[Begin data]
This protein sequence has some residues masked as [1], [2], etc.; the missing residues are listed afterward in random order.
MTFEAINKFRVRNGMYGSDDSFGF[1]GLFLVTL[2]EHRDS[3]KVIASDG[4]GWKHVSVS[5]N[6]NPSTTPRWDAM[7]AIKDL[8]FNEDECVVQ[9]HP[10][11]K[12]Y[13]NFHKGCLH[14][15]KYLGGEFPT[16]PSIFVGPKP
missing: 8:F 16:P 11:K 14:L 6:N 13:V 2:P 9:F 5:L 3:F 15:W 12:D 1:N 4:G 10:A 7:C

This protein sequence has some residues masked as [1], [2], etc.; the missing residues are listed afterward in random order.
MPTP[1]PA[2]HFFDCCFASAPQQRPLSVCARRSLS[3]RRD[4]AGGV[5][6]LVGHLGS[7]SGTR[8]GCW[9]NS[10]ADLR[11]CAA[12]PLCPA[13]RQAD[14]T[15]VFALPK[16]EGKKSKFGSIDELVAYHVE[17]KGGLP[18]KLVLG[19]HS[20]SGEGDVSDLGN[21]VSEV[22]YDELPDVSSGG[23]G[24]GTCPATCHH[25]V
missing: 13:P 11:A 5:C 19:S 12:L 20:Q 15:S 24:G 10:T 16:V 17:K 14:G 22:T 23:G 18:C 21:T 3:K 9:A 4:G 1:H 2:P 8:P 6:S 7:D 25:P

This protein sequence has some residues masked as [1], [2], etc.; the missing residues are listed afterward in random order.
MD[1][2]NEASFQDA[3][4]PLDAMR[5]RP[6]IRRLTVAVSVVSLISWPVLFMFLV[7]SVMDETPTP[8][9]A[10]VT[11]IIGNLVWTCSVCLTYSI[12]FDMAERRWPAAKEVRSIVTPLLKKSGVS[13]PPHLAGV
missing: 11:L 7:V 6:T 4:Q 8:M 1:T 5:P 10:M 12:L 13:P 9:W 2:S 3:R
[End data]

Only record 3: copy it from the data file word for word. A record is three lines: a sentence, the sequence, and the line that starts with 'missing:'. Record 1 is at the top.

This protein sequence has some residues masked as [1], [2], etc.; the missing residues are listed afterward in random order.
MD[1][2]NEASFQDA[3][4]PLDAMR[5]RP[6]IRRLTVAVSVVSLISWPVLFMFLV[7]SVMDETPTP[8][9]A[10]VT[11]IIGNLVWTCSVCLTYSI[12]FDMAERRWPAAKEVRSIVTPLLKKSGVS[13]PPHLAGV
missing: 11:L 7:V 6:T 4:Q 8:M 1:T 5:P 10:M 12:L 13:P 9:W 2:S 3:R